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  • The Chinese Political Novel: Migration of a World Genre by Catherine Vance Yeh
  • Eileen J. Cheng
YEH, CATHERINE VANCE. The Chinese Political Novel: Migration of a World Genre. Cambridge, MA: Harvard University Press, 2015. 442 pp. $59.95 hardcover.

Readers interested in the political novel would welcome The Chinese Political Novel: Migration of a World Genre, which examines the genre’s emergence in China in the first decade of the twentieth century. Going beyond national borders, Catherine Vance Yeh locates the development of the political novel in a transcultural context. She shows how Chinese writers’ engagement with this “world genre”—through translation, adaptation, transformation, creation—was a way through which they imagined the place of China in the world. Part I traces worldwide developments of the political novel. Chapter 1 provides an introduction to the genre as it emerged in England, Italy, America, and the Philippines. Yeh argues that the novels she analyzes, which share similar literary strategies and the mission of showing readers the need for political reform, should be seen as “local embodiments of an interconnected world genre” (50). Chapter 2 provides an overview of the Japanese political novels of the Meiji period. Yeh notes the great impact that Japanese translations of English and French works (which were later translated secondhand into Chinese) had in shaping the Japanese political novel, overshadowing the once dominant role of translations of Chinese works. She examines how some of these ideas about the political novel were transplanted to China by the reformer Liang Qichao, and how, in turn, Liang’s ideas were adapted to suit local purposes and tastes in Korea and Vietnam.

Part II examines the development of the political novel in China, where the once lowly form of the novel was elevated to one capable of transforming the nation. Chapter 3 traces the transcultural flow of ideas from Japan to China, and examines in particular novels with a futuristic theme. Chapter 4 explores the ways the political novel, appealing to an enlightened public who could be mobilized for support, was deployed as a medium to express frustration and criticize Qing court reforms. Chapter 5 shows how the new novels appealed to women readers and the ways in which new models of womanhood were tied to the creation of a new citizenry and nation. Chapter 6 examines the political novel’s exploration of foreign ideas, characters, and political worlds, which both introduced and made the new world intelligible to its readers. Chapter 7 focuses on how the traditional convention of the “wedge chapter” (xiezi), the original function of which was to guide readers, was adapted to the political novel, developing a new plot engine based on a linear time and focused primarily on political issues linked to the present and future. As Yeh notes early on, narrative tropes, styles, and classical Chinese combined with new forms and vocabularies to form a rich “hybrid that combined translation, adaptation, and creation” (122).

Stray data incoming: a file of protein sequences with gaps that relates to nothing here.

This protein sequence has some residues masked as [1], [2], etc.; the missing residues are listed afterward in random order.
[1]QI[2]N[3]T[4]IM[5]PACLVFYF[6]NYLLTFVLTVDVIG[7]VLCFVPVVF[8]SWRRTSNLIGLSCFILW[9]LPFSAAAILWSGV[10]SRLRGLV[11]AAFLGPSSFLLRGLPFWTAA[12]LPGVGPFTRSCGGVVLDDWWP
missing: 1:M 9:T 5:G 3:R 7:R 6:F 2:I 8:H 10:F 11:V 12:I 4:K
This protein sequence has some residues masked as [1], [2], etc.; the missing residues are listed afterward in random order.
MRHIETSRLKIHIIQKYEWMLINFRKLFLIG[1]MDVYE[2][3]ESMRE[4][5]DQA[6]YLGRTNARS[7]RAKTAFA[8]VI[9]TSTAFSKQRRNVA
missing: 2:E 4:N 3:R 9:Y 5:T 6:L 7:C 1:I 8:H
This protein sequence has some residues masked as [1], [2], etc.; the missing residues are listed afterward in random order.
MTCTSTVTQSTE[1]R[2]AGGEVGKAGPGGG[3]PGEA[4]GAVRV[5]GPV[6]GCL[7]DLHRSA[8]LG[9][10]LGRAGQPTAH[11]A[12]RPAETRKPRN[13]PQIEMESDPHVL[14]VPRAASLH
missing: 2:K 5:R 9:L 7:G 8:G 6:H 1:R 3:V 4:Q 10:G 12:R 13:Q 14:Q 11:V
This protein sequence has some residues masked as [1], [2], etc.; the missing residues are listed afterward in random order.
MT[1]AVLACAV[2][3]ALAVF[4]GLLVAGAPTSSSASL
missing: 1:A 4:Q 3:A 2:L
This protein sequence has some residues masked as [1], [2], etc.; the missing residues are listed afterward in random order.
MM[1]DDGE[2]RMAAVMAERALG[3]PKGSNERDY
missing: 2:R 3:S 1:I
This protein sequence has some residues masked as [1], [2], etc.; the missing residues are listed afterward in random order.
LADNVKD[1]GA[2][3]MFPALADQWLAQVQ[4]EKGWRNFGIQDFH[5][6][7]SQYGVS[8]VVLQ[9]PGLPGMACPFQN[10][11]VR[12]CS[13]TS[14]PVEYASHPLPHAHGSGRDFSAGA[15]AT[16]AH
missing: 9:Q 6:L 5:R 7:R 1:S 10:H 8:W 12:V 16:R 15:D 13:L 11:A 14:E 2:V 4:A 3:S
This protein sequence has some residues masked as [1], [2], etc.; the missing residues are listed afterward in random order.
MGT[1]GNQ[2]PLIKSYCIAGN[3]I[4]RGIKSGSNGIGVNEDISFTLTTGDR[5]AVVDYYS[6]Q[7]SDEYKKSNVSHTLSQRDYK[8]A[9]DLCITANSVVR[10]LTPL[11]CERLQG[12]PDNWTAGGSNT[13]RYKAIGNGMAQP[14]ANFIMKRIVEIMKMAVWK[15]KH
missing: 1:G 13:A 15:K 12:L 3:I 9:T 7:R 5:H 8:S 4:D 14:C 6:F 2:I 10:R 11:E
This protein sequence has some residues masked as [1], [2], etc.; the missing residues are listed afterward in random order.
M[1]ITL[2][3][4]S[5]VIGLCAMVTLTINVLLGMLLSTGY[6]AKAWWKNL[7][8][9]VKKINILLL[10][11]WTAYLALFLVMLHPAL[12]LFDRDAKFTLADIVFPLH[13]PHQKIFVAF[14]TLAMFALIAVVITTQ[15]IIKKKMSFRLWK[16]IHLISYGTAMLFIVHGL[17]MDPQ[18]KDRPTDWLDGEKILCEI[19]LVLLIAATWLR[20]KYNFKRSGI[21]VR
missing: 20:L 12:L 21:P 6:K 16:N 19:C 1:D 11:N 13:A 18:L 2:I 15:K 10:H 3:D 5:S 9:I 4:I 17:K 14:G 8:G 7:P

The Chinese Political Novel is an ambitious undertaking; to cover the exchange of ideas on the political novel on the world stage in a single volume work is a Herculean task. The geographical coverage of The Chinese Political Novel is thus, understandably, uneven and depth of analysis is at times sacrificed for breadth of coverage. (For example, the section on “The Political Novel in Vietnam” in chapter 2, which Yeh notes is derived primarily from a secondary source, is two pages in length.) While the work underscores the importance of translation in the transcultural flow of ideas, there is little engagement with translation theory and fleeting mention of Lin Shu, one of the most prolific and influential translators in the late Qing. Working with novels that readers may be unfamiliar with, there are sections with lengthy plot summaries that, while necessary at times, bog down the work. Yet such limitations and omissions [End Page 399] are expected in a work as ambitious as The Chinese Political Novel, not to mention one undertaken by a single author. The merits of the books are many. Yeh draws on an impressive range of sources and touches on a wide range of political novels, from the well-known to the relatively obscure and...


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pp. 399-400
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